Seattle Subsonic - September, 2011
Nico Vega. With my book coming out, I’m a little late getting to this since I saw Nico Vega back in August, but it isn’t for any dislike of the band that I’ve been slow to write about them. In fact, I quite like the band … a lot. They’re one of the few bands I’ve seen recently that simply owned the stage, the sound, the audience. They filled The Mix in Georgetown on a Wednesday night, which for an up and coming band from L.A. is pretty good I’d say.
A lot of bands attempt to describe their sound and their influences on their websites and Facebook pages. I’ve seen more than one band say they’re attempting to melt people’s faces off. Fair enough, but Nico Vega goes a different route. They don’t mention other bands or sounds or faces falling off. They talk about togetherness, music as a way of life, a modern day saint bringing salvation through music. A lofty goal perhaps, but then, why not? All art reaches for such. Before I saw them, I read the Bio page of their website and decided not to listen to the music. I wanted to experience such live. I read the last sentence, “If you come to our show, throw your hands up so we can feel you… you will feel us,” and see if I would feel them and they me.
The short answer is yes, a definite yes. They groove and tumble and rock. The drummer stands up a lot almost seeming to use gravity for a little extra force when slamming back down on the drums. The guitar player splits his signal out to an octave pedal that runs through a bass amp which fills things well in the lack of a bass player. Coupled with reverbs and delays and choruses and textures, Nico Vega, unlike some other bassless bands (more on those coming soon), did not suffer from want of some lows to bridge the gap between guitar and drums. There was movement and frantic vocals, and she sang, and she bounced. She made wide eyes. She owned it. She was up, and she was down and left and right. She was standing on the kick drum, grooving on the kick drum, grooving with the drums flailing head and arms and legs all about. And arms in the audience were indeed thrown up.
Good time. Great band. Not sure when they’ll be in Seattle next, but I’ll be there. I’ll leave the notebook at home though so I can do a little arm raising of my own.
Photos by Jacob Lucas (view more)
Seattle-based record label, Critical Sun is bringing some of their artists to the High Dive on Saturday, October 1st. I’ve seen Down North, and after listening to some of Reji Lefluer, I know to be prepared a lot of wah pedals through the course of R&B, alternative soul, and funky rhythms that might even get the likes of me to dance a little.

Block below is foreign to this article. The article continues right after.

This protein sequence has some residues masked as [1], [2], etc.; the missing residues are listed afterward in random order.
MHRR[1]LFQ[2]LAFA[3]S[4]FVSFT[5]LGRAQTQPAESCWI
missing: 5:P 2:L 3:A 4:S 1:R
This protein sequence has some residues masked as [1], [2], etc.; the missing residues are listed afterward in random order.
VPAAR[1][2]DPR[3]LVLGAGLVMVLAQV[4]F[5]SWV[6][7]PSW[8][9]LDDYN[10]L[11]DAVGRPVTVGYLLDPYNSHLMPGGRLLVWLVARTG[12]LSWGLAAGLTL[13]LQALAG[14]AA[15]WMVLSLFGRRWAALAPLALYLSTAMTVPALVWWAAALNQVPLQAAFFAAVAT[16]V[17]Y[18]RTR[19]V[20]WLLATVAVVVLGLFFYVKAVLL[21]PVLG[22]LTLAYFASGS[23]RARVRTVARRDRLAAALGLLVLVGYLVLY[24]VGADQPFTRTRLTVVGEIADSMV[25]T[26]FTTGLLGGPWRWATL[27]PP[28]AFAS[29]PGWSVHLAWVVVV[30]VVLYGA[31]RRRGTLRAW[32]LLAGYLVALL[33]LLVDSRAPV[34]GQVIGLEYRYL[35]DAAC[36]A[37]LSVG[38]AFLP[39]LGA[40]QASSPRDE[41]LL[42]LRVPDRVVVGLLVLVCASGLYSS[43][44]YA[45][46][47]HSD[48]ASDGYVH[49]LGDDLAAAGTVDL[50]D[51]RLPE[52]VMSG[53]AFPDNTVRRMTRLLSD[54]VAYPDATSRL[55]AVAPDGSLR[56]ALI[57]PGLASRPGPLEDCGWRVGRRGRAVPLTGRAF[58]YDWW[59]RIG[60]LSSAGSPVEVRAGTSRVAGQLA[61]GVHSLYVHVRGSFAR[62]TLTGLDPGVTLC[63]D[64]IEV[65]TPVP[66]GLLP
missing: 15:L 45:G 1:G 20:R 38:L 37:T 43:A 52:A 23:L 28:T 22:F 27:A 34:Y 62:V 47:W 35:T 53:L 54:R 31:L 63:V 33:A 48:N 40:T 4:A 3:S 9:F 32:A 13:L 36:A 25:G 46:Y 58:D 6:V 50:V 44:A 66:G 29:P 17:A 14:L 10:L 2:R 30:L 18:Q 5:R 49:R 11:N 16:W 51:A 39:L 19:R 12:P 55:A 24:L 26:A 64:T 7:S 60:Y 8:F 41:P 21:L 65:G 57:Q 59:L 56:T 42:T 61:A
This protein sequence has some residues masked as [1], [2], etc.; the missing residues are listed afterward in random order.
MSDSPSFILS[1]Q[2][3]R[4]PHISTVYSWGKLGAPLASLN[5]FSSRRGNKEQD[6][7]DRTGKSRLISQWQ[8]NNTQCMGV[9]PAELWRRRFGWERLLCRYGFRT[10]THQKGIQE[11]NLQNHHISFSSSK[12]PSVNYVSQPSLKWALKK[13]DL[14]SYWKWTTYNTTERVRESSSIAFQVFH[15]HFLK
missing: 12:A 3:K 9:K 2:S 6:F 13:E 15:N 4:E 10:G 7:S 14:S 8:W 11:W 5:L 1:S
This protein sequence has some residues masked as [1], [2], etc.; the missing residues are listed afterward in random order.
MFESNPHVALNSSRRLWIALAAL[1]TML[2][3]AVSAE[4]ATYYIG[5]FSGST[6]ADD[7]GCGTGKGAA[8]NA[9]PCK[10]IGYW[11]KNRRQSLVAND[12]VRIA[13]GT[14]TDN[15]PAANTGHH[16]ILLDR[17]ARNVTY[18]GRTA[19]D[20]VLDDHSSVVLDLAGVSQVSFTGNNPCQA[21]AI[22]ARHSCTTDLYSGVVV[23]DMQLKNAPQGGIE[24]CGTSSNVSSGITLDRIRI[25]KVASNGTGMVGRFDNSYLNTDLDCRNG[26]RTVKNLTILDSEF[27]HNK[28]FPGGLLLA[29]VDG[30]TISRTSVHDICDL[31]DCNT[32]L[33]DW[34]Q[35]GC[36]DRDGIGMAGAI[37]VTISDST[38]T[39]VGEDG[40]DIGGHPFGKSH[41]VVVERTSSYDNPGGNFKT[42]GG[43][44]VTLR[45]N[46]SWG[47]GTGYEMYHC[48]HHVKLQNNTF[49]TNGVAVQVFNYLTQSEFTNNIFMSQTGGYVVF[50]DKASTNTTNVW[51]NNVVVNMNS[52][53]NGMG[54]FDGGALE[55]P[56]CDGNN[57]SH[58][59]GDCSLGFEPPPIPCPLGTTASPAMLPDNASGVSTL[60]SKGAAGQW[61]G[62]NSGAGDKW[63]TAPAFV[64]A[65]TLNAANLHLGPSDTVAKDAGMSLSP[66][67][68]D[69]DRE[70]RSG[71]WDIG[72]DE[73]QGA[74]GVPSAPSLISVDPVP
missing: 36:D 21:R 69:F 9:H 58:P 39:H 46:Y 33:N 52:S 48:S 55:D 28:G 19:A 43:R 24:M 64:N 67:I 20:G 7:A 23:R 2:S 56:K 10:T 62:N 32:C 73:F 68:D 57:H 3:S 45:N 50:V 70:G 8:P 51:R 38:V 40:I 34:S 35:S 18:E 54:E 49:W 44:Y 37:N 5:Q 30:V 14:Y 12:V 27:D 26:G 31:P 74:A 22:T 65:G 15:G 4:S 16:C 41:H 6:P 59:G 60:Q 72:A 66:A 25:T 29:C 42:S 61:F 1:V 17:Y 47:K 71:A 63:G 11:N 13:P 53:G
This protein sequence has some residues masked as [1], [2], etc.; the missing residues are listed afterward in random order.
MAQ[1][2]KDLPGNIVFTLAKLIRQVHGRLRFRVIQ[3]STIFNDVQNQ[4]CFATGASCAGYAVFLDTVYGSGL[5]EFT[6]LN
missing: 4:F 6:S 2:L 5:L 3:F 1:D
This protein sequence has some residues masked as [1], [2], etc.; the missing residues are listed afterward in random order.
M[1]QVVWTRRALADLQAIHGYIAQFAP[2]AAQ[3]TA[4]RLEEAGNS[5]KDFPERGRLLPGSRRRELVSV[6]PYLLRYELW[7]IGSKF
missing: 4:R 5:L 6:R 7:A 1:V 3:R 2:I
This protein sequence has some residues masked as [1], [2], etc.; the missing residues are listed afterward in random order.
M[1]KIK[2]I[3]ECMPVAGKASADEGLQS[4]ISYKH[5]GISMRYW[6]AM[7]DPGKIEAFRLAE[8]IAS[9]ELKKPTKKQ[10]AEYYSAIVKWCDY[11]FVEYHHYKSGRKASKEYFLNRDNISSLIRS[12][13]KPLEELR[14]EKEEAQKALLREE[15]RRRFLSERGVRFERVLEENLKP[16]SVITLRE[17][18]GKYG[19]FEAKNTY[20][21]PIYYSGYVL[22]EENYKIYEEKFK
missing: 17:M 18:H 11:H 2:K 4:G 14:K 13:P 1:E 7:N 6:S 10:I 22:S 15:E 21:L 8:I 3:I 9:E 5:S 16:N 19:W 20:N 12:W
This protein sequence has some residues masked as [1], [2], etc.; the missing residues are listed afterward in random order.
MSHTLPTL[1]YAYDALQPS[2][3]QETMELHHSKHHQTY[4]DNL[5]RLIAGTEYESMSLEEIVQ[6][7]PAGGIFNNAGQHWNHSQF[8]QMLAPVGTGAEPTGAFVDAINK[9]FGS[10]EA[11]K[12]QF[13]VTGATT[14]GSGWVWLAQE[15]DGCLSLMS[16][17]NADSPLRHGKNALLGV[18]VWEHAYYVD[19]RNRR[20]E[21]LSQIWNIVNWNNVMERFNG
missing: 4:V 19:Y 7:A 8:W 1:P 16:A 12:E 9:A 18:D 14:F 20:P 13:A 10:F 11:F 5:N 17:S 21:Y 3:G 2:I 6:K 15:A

I pretty much love this, too. Com Truise is definitely my favorite producer “right now” and has been for several months. Sci-fi noir is SO in.
So, I pretty much love this.
One of Zonoscope‘s best tracks.
So you’re out for a drink with your scenester pals in some hip locale with classically unfamiliar tunes playing overhead. And given the nasal male vox buoyed by a surf-y, smart-Alec (Firefox made me capitalize that) bass line and a snappy, clean, well-plucked guitar, perhaps you thought the Intelligence—beloved and zany Seattle glo-fi outfit—had recently released some new tunes. Or, at the very least, had some tunes you hadn’t heard before. Well, you’d be forgiven for that mistake (though if someone offers to flog you, accept!), since their tunes are generally awesome and ringleader Lars Finberg has recently been coined a STRANGER and a GENIUS, but, well, you’d be wrong. Yes, I’m in your head and the band you heard was the GGNZLA-approved Seattle via Portland Orca Team.
If this little bit of crazy sounds like something up your alley, Kissing Cousins is an album you should look into. Orca Team is a bit more committed to melody and song structure than that other band’s bizarro world, and the “Mod”-inspired sparse quirky pop with distant, tape hiss recordings just might make you wanna bust the Twist, the Swim, the Watusi or EVEN THE MASHED POTATO GUYS. Also, you might need a beach blanket. Leif Anders slaps the bass and sings, Jessica Baldauf runs the guitar section and Dwayne Cullen holds down the snare-heavy skins. The music is real good-like, but I think they could really hit it out of the park with some more polished recordings (gasp!). Blasphemy, I know.
Get the cassette or mp3′s over at GGNZLA’s bandcamp or check out a few highlights below:
Note: the band released another limited edition cassette through High Fives and Handshakes, which included—you guessed it—a cover of the Intelligence’s “The World Is Not A Drag”. Both came out in July.